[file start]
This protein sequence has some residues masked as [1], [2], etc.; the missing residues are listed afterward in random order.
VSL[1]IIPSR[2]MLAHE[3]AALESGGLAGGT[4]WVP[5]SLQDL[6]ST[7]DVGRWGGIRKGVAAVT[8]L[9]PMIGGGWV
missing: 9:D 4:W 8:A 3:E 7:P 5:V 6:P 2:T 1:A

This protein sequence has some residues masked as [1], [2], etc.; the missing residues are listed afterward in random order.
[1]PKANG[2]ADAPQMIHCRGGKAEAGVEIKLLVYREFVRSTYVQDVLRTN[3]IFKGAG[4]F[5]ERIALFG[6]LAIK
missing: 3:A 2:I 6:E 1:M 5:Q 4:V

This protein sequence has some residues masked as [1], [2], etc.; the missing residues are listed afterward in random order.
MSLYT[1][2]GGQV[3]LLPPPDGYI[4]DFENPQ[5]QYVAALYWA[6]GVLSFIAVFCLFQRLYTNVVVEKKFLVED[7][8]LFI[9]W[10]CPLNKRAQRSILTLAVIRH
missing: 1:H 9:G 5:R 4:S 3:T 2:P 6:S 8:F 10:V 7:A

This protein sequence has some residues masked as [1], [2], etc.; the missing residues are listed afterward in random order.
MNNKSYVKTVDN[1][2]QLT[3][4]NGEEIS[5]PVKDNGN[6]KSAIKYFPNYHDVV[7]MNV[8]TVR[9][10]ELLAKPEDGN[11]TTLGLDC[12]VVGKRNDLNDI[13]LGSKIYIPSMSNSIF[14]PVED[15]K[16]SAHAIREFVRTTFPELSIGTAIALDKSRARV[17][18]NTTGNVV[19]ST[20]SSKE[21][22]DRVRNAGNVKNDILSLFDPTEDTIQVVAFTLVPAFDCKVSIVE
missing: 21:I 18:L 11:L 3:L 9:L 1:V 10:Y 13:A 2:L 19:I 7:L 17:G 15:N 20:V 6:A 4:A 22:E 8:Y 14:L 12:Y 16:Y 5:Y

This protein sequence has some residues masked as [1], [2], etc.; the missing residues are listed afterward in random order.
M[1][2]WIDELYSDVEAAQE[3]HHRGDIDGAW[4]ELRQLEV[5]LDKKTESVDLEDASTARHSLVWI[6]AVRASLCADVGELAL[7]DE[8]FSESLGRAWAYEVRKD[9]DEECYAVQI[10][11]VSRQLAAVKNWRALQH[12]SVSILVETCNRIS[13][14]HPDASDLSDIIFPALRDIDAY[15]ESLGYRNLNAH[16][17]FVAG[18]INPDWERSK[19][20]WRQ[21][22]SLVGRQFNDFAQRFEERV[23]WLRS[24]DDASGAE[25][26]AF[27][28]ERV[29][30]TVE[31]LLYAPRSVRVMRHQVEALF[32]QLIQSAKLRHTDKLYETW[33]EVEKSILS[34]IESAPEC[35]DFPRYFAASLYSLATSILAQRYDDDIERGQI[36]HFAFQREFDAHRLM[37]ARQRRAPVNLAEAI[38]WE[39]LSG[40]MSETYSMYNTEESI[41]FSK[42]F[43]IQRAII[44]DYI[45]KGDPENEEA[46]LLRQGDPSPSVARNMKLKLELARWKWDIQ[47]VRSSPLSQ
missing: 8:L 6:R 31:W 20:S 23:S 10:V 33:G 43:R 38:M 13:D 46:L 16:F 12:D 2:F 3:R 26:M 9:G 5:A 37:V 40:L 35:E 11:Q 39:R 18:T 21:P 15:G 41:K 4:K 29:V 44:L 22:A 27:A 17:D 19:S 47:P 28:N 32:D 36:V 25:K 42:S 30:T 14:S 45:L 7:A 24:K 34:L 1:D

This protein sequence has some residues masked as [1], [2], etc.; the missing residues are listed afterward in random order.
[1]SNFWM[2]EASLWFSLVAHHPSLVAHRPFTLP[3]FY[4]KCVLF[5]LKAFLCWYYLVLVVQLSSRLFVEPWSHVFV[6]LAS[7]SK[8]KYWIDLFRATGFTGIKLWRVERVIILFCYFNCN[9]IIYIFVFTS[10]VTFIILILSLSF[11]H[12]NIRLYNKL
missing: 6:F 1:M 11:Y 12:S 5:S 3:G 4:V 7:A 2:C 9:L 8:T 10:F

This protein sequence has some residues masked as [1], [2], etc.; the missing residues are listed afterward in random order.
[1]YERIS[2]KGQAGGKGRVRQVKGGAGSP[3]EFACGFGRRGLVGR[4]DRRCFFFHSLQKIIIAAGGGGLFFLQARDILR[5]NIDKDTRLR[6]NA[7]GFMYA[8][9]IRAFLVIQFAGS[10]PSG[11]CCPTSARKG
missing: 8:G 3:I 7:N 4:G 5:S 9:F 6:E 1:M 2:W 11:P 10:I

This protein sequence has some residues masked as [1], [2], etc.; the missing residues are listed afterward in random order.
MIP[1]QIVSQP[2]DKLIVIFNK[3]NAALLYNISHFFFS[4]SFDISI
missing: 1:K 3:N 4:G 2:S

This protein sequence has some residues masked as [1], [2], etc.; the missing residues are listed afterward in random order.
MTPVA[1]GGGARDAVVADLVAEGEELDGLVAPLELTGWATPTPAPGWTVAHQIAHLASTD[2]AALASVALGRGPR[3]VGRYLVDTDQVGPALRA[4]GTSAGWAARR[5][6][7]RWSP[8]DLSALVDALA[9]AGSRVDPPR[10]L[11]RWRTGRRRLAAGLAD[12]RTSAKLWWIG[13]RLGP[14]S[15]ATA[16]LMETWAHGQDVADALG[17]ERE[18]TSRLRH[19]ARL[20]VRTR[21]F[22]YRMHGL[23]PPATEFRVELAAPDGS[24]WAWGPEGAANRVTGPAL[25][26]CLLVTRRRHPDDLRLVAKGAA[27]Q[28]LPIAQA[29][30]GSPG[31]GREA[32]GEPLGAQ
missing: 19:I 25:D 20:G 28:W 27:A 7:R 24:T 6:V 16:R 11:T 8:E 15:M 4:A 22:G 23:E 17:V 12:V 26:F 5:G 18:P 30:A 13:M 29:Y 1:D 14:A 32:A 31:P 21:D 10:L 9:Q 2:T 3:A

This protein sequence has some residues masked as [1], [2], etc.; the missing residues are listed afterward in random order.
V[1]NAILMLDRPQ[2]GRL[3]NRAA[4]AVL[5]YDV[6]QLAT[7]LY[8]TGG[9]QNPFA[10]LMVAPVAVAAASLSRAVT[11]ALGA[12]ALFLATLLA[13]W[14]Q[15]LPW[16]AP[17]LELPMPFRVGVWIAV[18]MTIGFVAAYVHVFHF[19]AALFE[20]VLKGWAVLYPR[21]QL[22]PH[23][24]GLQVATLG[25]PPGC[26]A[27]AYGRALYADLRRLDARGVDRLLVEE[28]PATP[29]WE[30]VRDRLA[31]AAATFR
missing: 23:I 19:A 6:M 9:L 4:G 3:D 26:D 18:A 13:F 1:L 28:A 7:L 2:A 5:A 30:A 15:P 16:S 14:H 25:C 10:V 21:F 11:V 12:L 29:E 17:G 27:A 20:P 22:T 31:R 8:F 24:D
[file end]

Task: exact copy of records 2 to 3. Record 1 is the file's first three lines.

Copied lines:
This protein sequence has some residues masked as [1], [2], etc.; the missing residues are listed afterward in random order.
[1]PKANG[2]ADAPQMIHCRGGKAEAGVEIKLLVYREFVRSTYVQDVLRTN[3]IFKGAG[4]F[5]ERIALFG[6]LAIK
missing: 3:A 2:I 6:E 1:M 5:Q 4:V

This protein sequence has some residues masked as [1], [2], etc.; the missing residues are listed afterward in random order.
MSLYT[1][2]GGQV[3]LLPPPDGYI[4]DFENPQ[5]QYVAALYWA[6]GVLSFIAVFCLFQRLYTNVVVEKKFLVED[7][8]LFI[9]W[10]CPLNKRAQRSILTLAVIRH
missing: 1:H 9:G 5:R 4:S 3:T 2:P 6:S 8:F 10:V 7:A